‘The hidden cost of the power cut is worrisome’
SUDHIR DHUTTEKAR 47 Proprietor, Avnish Engineering, Latur
His power press and powder coating business was already reeling under high iron prices. Daily unscheduled power cuts of 1-1.5 hours have now added to Sudhir Dhuttekar’s woes. The erratic supply has damaged several parts of his CNC (computer numerical control) machine. “The CNC panel circuit was damaged. I repaired it, but the production cost went up by 10 per cent,” says Dhuttekar. He also spent Rs 4,500 on fixing the stepping machine, which too was damaged amid the power fluctuation.
“The hidden cost of the power cut is more worrisome,” says Dhuttekar. “I can’t hike the final product prices as the customer has already booked it at a fixed rate. My profit margin has come down by 15 per cent.”
Dhuttekar has installed a diesel-run power generator with 100-watt capacity. “If the generator is run for at least one and a half hours daily, it costs me an extra Rs 1,800-2,000 a month,” he says. He also has to pay overtime charges to the labourers. “As the work is not over in the stipulated time due to the power cut, I have to ask the labourers to stay back. Even if they work an extra hour, I have to give them overtime charges of Rs 1,200.”
At 28.5 GW, Maharashtra’s power demand has been the highest in two years. However, the state is able to meet demand up to 25 GW only. It has now decided to buy additional power from Coastal Gujarat Power Limited (CGPL), which has a power production plant in Mundra in Gujarat.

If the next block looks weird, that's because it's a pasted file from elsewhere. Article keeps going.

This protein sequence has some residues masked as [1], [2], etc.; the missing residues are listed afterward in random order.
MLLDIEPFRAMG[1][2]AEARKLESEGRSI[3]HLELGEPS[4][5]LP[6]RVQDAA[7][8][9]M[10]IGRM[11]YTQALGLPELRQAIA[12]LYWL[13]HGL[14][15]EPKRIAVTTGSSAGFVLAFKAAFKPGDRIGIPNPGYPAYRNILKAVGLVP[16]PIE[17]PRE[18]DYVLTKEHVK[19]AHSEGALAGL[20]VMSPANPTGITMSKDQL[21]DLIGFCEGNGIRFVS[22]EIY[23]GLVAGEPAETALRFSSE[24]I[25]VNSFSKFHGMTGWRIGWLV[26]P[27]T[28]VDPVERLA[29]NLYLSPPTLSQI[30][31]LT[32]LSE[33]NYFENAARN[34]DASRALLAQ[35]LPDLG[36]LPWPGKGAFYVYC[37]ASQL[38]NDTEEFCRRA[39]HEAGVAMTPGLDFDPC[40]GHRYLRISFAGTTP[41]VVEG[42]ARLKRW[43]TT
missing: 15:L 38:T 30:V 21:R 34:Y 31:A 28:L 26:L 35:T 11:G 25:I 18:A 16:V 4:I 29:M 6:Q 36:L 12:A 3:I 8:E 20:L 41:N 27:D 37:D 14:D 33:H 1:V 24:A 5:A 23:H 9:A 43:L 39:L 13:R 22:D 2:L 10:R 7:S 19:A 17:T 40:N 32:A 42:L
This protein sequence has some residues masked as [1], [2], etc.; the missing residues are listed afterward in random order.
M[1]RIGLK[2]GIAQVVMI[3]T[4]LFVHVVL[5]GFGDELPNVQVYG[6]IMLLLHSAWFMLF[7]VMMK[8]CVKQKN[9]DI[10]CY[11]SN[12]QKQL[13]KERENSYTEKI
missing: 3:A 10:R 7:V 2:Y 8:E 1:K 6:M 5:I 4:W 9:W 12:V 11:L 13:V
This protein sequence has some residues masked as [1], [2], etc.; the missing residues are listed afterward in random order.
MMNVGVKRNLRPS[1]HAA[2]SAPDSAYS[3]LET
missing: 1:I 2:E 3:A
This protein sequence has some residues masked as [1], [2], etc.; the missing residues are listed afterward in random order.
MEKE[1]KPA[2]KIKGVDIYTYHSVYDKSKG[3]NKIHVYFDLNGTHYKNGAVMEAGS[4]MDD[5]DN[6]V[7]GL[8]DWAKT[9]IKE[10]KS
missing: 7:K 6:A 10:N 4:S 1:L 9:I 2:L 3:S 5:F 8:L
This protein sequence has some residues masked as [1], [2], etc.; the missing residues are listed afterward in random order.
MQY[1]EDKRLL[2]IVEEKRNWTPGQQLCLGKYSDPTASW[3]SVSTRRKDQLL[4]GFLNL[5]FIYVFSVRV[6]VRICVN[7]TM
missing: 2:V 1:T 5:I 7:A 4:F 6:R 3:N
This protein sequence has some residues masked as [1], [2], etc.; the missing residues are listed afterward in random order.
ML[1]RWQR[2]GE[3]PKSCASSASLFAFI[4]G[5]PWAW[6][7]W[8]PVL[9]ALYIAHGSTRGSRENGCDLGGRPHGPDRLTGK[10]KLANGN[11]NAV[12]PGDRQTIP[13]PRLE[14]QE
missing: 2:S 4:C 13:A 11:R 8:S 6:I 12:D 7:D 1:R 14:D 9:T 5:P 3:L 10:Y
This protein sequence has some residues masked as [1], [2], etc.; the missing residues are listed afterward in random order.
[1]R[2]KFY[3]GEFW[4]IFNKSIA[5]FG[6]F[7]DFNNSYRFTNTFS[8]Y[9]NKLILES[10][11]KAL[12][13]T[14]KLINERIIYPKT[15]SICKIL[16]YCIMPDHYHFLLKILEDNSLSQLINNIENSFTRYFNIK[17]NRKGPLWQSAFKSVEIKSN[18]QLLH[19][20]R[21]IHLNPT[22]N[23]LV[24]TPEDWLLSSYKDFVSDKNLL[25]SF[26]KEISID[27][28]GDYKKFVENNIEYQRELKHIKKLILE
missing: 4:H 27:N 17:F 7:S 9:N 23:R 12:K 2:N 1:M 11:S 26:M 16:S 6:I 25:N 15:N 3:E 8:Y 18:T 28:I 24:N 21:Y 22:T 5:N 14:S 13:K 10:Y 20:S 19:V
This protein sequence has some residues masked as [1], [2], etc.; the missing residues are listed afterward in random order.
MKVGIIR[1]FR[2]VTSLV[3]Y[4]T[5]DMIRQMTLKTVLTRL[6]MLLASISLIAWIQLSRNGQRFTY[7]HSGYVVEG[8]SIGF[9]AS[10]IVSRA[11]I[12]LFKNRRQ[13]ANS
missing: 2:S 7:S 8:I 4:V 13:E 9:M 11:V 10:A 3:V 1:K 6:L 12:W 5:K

MUSAFIR KUSHWAHA, 65 Farmer, Singhaul village, Nawada
May 3 was the first time in years when Musafir Kushwaha used a diesel pump to irrigate his two-acre farm. There had been no power since 10 am and by evening, Kushwaha had no choice but to fall back on this expensive option. “One hour of running a diesel power motor cost me about one litre of fuel,” he says. It is just too costly for Kushwaha, who grows seasonal vegetables.
The power situation in Kushwaha’s village has worsened in the past month. “We used to have 18 hours of
largely uninterrupted power earlier. Now, we barely get around 12-13 hours and the power supply is erratic. These days, we irrigate our fields at night when the power supply is steady.” The power crisis could not have come at a worse time as the heat wave means his vegetables have to be watered twice daily.
The current power crisis is doubly difficult for farmers like Kushwaha, who had become accustomed to an improved power situation in the state. The per unit cost of electricity for agriculture purposes is Rs 5.55 in Bihar. With a government subsidy of Rs 4.85 per unit, the effective cost is just Rs 0.70 per unit.
As of now, all 45,103 villages in Bihar are connected to the grid. The average number of daily hours of power supply, too, rose from 6-8 hours in 2014 to 18-20 hours in rural areas and from 1012 hours in urban areas to 23-24 hours.
Currently, however, the demand for electricity in Bihar is close to 5.6 GW whereas the availability from different sources is 5 GW. The state-owned National Thermal Power Corporation (NTPC) has an installed capacity of up to 8.4 GW across six thermal power projects. The power utility, though, is providing just 4.2-4.8 MW daily of the total 5.2 GW allocation.
Bihar energy secretary Sanjeev Hans attributes the power deficit to the sudden spurt in demand due to the early arrival of peak summer and the consequent supply shortfall. The government is now purchasing around 500-600 MW from India Energy Exchange at a higher rate, but it is not enough.